Like DLS, DGS ends up having concentrated exposure in just a few countries, in this case Taiwan, Hong Kong, Korea, India, and Thailand, which account for about 75% of the fund’s holdings.
DGS and DLS have had similar Value factor exposure over their lifetime, but DGS’s loading on the Profitability factor has been greater than that of DLS. DGS has outperformed DLS historically.
AVDV – Avantis International Small Cap Value ETF
Avantis also introduced AVDV in late 2019 for international (ex-US developed) small-cap value at a cost of 0.36%. This is effectively the same segment targeted by DLS above. In its short lifespan so far, AVDV has delivered comparatively worse exposure to the Value and Profitability factors but more loading on the Size factor, i.e. it holds smaller stocks. Despite this, AVDV has also outperformed DLS over that brief time period:
The choice here between DLS and AVDV for international small cap value in Developed Markets is not as clear as it is for U.S. small cap value. While AVDV is cheaper, I’ll be hedging my bets by using both DLS and AVDV for now, while keeping an eye on their future factor loading going forward.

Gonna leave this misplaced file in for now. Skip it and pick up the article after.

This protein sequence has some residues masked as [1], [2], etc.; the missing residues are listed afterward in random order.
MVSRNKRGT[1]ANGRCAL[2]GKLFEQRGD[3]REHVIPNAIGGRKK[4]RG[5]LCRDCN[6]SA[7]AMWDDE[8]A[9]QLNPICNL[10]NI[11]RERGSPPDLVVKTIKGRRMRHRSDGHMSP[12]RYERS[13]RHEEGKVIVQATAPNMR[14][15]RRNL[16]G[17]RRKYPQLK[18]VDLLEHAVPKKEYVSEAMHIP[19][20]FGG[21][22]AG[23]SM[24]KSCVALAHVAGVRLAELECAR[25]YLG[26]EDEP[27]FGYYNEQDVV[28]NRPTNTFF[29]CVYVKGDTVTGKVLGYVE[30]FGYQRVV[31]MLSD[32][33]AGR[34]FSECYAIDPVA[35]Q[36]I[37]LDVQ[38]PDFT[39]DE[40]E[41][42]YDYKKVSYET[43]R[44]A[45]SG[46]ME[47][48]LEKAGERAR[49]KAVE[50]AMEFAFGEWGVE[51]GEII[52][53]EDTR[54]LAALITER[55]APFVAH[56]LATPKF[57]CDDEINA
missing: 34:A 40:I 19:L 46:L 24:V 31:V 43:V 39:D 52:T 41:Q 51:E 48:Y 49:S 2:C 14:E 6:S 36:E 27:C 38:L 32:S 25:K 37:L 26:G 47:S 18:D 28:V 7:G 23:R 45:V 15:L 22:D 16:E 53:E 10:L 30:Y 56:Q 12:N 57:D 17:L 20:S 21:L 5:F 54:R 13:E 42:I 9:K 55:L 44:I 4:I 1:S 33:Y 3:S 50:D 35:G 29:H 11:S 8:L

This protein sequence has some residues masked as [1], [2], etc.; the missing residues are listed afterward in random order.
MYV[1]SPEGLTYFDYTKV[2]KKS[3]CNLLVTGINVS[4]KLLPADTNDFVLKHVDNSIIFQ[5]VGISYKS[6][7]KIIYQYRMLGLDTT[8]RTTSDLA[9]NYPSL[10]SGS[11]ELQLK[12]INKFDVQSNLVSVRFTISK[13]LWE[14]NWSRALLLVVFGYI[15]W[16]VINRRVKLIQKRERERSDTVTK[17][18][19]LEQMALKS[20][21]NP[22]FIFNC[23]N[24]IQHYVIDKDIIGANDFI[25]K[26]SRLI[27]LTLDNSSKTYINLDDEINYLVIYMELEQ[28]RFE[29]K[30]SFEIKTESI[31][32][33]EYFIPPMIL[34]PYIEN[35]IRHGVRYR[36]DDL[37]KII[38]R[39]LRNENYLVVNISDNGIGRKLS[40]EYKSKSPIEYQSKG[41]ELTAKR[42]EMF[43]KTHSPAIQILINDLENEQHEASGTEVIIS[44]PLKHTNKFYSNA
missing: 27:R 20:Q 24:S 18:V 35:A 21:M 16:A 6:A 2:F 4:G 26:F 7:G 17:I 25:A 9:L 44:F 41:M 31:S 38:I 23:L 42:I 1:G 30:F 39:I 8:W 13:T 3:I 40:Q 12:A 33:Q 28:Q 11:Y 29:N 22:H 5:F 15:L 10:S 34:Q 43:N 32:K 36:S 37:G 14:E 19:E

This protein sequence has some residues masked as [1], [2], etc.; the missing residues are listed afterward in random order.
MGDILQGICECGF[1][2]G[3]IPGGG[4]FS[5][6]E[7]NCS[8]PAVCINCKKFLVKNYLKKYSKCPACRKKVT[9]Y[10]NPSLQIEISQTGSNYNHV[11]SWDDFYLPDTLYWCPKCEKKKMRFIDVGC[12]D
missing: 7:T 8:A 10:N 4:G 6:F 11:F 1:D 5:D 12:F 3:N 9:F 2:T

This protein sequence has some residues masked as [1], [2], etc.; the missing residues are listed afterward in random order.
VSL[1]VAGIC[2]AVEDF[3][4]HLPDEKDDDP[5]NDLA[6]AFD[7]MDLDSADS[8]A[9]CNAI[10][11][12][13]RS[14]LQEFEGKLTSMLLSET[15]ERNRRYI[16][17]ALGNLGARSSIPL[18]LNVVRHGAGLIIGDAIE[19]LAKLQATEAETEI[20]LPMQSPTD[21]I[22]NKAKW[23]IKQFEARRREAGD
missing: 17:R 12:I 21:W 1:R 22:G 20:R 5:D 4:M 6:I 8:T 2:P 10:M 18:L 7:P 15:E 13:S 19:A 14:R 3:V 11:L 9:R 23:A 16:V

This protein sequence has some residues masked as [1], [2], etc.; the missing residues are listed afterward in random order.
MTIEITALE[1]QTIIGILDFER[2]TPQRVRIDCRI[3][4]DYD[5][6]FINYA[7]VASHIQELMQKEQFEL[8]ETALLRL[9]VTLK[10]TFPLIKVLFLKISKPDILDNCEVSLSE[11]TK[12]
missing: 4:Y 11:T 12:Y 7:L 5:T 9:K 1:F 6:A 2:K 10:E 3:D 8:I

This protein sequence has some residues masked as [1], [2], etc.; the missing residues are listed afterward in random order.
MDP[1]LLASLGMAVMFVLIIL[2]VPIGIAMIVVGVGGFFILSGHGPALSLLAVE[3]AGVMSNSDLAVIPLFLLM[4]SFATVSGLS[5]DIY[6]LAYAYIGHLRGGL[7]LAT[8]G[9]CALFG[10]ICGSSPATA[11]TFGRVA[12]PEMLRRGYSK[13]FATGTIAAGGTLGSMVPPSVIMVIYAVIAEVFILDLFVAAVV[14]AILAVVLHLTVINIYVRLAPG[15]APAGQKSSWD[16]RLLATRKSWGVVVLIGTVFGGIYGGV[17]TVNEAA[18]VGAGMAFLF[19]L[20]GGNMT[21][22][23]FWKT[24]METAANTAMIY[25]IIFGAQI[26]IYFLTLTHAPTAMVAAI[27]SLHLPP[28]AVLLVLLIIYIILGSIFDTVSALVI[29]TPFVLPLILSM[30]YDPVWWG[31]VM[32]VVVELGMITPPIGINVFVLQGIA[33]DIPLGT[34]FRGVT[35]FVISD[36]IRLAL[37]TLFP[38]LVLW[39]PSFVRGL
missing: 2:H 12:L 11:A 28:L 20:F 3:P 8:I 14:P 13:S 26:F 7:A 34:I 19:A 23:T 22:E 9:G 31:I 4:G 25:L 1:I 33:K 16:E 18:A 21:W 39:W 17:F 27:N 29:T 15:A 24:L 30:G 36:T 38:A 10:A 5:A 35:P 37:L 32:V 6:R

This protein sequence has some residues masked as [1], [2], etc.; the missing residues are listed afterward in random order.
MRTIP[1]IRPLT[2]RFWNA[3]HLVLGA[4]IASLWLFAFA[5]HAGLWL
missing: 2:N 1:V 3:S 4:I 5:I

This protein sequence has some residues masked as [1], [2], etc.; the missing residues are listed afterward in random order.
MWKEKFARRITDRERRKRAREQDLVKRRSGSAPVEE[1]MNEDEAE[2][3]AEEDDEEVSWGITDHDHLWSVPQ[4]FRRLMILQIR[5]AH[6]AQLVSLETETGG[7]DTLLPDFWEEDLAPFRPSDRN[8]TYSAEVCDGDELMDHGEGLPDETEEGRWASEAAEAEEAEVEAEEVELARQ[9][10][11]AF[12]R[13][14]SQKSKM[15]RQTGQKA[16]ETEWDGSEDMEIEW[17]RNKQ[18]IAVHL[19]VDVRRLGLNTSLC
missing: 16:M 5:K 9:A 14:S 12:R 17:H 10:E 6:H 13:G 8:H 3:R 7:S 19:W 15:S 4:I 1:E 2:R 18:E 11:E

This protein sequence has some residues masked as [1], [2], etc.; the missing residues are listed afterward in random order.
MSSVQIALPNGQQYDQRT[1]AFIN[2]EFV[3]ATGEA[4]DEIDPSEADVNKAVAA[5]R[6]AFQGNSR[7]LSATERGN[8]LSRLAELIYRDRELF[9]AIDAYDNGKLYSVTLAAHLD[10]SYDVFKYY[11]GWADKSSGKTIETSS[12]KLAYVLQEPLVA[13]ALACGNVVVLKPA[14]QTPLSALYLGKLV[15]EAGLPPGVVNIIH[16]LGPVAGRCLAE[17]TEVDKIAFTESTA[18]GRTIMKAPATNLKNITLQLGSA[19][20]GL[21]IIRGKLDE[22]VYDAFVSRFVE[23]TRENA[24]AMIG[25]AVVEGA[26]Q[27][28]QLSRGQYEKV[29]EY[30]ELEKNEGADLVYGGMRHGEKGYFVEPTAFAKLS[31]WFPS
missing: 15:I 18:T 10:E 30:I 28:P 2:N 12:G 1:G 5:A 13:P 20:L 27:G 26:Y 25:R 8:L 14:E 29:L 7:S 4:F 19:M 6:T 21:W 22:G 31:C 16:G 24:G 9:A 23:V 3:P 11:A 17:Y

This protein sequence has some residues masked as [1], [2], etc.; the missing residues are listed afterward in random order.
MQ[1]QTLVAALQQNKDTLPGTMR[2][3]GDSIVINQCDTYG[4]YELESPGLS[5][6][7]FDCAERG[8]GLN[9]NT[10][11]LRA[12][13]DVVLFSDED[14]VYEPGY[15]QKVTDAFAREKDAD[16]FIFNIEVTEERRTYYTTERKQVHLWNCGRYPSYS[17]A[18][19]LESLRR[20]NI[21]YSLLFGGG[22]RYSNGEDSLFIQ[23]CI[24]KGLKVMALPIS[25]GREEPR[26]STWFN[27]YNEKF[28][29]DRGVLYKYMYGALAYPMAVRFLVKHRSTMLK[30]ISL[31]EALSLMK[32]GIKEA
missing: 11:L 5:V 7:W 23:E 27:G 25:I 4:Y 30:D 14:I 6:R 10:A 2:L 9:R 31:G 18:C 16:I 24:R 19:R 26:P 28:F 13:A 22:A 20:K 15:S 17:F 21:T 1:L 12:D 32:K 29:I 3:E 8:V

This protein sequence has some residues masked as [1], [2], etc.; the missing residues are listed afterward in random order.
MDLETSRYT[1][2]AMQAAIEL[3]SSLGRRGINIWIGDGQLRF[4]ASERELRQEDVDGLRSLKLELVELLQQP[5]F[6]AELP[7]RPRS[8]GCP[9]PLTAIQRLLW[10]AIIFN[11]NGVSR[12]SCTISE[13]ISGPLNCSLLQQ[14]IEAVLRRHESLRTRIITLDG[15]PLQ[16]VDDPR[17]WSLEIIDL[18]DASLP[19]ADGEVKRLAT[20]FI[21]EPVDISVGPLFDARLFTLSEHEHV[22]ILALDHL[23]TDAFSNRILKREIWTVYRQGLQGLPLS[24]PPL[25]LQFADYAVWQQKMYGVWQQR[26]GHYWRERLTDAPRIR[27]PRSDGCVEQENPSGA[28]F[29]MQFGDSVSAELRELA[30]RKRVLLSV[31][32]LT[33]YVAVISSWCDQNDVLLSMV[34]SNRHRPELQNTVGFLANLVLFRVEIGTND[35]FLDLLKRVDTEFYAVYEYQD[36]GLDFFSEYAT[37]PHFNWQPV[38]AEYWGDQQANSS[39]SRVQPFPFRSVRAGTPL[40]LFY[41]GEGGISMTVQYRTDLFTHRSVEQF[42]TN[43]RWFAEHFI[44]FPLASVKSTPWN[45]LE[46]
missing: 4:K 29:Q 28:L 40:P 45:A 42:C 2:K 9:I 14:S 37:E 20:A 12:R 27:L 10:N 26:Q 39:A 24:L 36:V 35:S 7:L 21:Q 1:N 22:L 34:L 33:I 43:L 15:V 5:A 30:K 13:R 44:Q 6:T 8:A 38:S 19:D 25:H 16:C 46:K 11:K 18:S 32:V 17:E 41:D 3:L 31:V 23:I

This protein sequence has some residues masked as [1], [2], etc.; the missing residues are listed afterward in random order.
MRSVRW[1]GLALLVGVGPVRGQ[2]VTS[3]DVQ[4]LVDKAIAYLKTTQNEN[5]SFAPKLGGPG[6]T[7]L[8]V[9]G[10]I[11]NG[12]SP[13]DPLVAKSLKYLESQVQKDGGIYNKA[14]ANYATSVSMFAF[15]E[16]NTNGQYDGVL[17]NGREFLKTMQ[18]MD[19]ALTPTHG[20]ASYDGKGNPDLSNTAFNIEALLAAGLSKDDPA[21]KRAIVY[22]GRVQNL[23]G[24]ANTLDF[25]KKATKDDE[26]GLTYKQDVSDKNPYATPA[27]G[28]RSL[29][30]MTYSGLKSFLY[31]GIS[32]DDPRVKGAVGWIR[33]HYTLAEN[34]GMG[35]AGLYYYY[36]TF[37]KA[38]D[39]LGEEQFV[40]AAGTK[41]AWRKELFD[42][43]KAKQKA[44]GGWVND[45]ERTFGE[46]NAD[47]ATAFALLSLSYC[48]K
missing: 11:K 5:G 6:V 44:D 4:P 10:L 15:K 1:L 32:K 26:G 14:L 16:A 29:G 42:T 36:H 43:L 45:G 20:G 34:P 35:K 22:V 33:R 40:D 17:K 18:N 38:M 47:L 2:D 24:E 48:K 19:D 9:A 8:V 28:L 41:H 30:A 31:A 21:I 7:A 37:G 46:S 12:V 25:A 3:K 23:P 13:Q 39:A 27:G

Where to Buy These Small Cap Value ETFs
All these small cap value ETFs should be available at any major broker. My choice is M1 Finance. M1 has zero trade commissions and zero account fees, and offers fractional shares, dynamic rebalancing, and a sleek, user-friendly interface and mobile app. I wrote a comprehensive review of M1 Finance here. Investors outside the U.S. can use eToro.
Disclosures: I am long AVUV, DGS, DLS, and AVDV in my own portfolio.
Disclaimer: While I love diving into investing-related data and playing around with backtests, I am in no way a certified expert. I have no formal financial education. I am not a financial advisor, portfolio manager, or accountant. This is not financial advice, investing advice, or tax advice. The information on this website is for informational and recreational purposes only. Investment products discussed (ETFs, mutual funds, etc.) are for illustrative purposes only. It is not a recommendation to buy, sell, or otherwise transact in any of the products mentioned. Do your own due diligence. Past performance does not guarantee future returns. Read my lengthier disclaimer here.